Hard Times of Crisis and Decision of Faith

by | Aug 22, 2018 | Formation, Reflections

Jesus has the words of eternal life.  True disciples hear and do his words, even though they may find them hard and painful to swallow.

Those from Judea, who grumble against a Galilean from Nazareth and later quarreled among themselves, spread unbelief.  For, soon enough, many disciples remark that what Jesus has just taught is hard and unacceptable.  They cannot understand his saying that his flesh is true food and his blood, true drink.  It is also a stumbling-block to them that he claims he is the bread from heaven.

But Jesus does not reassure the scandalized.  Rather, he warns that he will scandalize them even more, since he will go up to where he came from.  They will see more clearly the falsehood of the dilemma, “Either divinity or humanity.”  He will then reveal, in a hard and shocking, awesome and fascinating way, that he is Divine-Human.

Without doubt, it is hard to believe that Jesus is at once divine and human.  It seems that even John has difficulty expressing this truth.  According to the evangelist, Jesus says that flesh is of no avail.  But the same Jesus also states that his flesh is true food.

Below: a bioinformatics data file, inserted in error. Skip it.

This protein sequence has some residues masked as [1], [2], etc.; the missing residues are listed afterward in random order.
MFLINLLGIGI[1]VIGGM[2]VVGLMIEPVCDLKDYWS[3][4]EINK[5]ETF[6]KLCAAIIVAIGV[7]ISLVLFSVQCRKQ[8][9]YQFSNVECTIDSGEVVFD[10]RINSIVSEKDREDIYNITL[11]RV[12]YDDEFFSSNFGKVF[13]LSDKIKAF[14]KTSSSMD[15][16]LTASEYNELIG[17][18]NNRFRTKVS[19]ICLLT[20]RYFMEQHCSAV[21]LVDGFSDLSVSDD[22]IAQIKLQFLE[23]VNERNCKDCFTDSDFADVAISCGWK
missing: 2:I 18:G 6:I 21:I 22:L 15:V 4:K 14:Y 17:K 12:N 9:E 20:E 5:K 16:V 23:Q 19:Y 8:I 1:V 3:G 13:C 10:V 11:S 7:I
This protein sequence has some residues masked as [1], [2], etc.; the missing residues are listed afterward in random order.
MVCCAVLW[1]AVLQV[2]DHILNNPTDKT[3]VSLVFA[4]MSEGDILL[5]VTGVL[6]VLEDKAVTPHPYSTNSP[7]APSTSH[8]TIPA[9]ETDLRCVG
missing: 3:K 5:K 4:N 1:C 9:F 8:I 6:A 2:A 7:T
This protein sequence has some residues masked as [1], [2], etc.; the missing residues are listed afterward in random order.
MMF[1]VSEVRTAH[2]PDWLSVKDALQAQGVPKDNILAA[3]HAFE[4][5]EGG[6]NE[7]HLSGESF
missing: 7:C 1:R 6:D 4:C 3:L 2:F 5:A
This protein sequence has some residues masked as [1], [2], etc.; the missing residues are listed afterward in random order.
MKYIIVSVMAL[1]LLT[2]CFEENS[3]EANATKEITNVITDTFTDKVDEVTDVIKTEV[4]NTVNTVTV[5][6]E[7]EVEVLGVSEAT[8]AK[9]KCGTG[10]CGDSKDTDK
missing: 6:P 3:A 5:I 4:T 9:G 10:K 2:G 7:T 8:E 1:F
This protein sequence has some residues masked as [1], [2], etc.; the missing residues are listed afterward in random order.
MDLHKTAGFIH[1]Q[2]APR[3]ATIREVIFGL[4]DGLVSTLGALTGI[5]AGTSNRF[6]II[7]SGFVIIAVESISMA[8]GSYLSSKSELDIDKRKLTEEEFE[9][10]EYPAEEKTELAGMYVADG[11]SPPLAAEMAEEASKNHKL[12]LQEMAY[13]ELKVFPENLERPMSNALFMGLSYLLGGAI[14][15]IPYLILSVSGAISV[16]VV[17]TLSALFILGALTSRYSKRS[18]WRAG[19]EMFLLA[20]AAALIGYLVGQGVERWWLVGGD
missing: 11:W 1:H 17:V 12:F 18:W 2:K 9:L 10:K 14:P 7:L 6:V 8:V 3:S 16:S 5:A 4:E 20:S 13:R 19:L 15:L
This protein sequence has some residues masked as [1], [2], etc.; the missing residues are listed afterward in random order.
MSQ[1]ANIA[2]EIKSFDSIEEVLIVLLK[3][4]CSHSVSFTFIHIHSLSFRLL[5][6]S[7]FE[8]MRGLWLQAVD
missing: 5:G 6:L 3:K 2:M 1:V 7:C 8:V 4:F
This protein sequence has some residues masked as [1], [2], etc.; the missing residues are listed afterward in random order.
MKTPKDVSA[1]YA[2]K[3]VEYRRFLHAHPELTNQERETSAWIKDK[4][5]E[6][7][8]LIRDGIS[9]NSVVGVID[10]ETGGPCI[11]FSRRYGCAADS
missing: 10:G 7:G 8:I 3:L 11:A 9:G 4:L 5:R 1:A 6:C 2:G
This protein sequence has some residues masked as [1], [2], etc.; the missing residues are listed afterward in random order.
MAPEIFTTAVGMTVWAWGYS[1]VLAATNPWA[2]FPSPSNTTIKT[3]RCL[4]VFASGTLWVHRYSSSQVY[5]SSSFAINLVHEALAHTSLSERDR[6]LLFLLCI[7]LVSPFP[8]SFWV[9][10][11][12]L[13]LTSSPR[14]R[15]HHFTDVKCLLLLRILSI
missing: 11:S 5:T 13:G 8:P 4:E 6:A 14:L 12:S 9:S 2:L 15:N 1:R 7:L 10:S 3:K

John, moreover, associates the world with sin.  That is why those who belong to Jesus are in the world, but not of the world.  Yet God so loves the world that he gives his only Son.  He does not want to condemn the world, but to save it through his Son.

Where do we stand then?  And it becomes unmistakably clear that we are to believe simply, as hard as we may find it.

“God-with-us” poses a hard challenge.

Jesus shows us how to keep in balance the seemingly opposite poles of human existence.  His life demonstrates how we should live the mystery, his and ours.

Surely, he expects us to make up our mind.  Do we leave him in order to go back to our customary and easy way of life?  Or do we stay with him, in spite of his hard saying, acknowledging that he has the words of eternal?  Is there someone else really to whom we can go?

And in hard times of scandals—of our own making, not Jesus’—it is helpful to keep in mind that God is at work in human history, “making crooked ways straight and rough ways smooth.  And ultimately, God’s love prevails, a truth revealed in the person and life of Jesus” (Robert P. Maloney).  Maloney says elsewhere, “At times when there are … scandals within the hierarchy itself, it is useful to note that the church thrives at its roots in the lives of the poor.”

There is, of course, no excusing crimes and the lack of care for the littles ones (Pope Francis).

Lord Jesus, we come to you to feed on your flesh and blood.  And since you enshrine yourself in the poor, who practice the true worship (SV.EN XI:190), we go to them, too, especially in these hard times of crisis.

26 August 2018
21st Sunday in O.T. (B)
Jos 24, 1-2a. 15-17. 18b; Eph 5, 21-32; Jn 6, 60-69

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